In many cases, changes in land use come with considerable losses of biodiversity and may undermine the provision of important ecosystem services, including those needed to maintain freshwater and forest resources (Foley, 2005[89]). Indicators on biodiversity in the SDGs and the OECD well-being framework focus on threatened species (e.g. the Red List Index), but do not assess the risk of extinction attributable to the electricity sector (Table 2.8). It is particularly important to measure the impact on ecosystems of deploying renewables, which will comprise the bulk of most countries’ power systems in the future (Section 2.2). Countries having started monitoring systematically the impacts of increasing deployment of renewables in order to identify and address potential trade-offs between renewables and ecosystems. Germany started monitoring the environmental impact of the energy transition, providing indicators that help track the impacts of renewable deployment on the environment and provide a quantifiable basis for policy instruments to address the adverse impacts (Bundesamt für Naturschutz, 2018[90]). As a first step, the German report monitors the geospatial deployment of renewable energy plants over time and compares it with existing data on protected ecologically sensitive areas (Eichhorn et al., 2019[91]). Moreover, the report identifies and quantifies a number of conflicts between renewables and biodiversity, including collision of bats and birds with wind power plants, and the loss and fragmentation of wildlife habitats due to utility-scale solar PV deployment.

Generating technologies also require a wide range of finite materials, including aluminium, copper, iron and several rare earth metals (Kleijn et al., 2011[95]). Material requirements on a per-unit base for renewables tend to be higher than for conventional power plants (Hertwich et al., 2014[92]). For example, solar PV requires 11-40 times more copper. Monitoring the availability of materials is key to identifying supply bottlenecks. While the availability of most materials is not problematic, the supply of silver, indium, tellurium or ruthenium represent potential bottlenecks for solar PV deployment in the future (Grandell et al., 2016[28]). Similarly, neodymium, praseodymium, dysprosium and terbium are critical elements used in the permanent magnets of wind turbines (Pavel et al., 2017[96]). These potential supply risks highlight the importance of both high recycling rates and a shift towards a circular economy (Chapter 3).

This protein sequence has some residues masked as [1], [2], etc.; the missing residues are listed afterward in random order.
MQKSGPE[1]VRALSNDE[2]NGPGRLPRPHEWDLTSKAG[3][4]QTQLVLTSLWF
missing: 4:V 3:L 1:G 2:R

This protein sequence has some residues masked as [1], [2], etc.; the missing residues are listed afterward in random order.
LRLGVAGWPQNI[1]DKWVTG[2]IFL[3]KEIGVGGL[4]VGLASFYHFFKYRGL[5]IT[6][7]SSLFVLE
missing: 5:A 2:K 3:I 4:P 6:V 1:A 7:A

The aggregate number of jobs in renewables and fossil generation is an indication of the challenges and benefits associated with the transition towards a sustainable electricity sector. Jobs can be differentiated as direct and indirect positions. Indirect jobs refer to work for suppliers who provide services and intermediate goods for the energy sector. Indirect and direct employment effects are difficult to define and therefore quantify, as not all jobs can be attributed clearly (SRU, 2017[97]). For example, monitoring indirect job numbers in renewables is challenging, as renewable energy suppliers consist of a relatively large variety of firms, most of which also offer other services besides renewables. Distinguishing between direct jobs (working for the mining or power company) and indirect jobs (suppliers) for fossil-fuel companies is, however, easier.

Gross employment growth can be an important driver of continued public support for the transition towards a sustainable electricity sector. The German monitoring report, a comprehensive monitoring system of the energy transition (Box 2.1), explicitly reports employment figures. Figure 2.5 shows the development of employment in fossil fuel and renewables in Germany from 2000 to 2016. The employment figures include both direct jobs and indirect jobs for both sources. Aggregate employment in the electricity sector increased from 554 000 in 2000 to 690 000 in 2016, but has been falling in recent years. The jobs lost in the conventional sector have been outweighed by job creation in the renewables sector, which accounted for almost 50% in 2016. Remaining employment in the fossil-based sector is mostly within the lignite sector, owing to the more labour-intensive mining industry.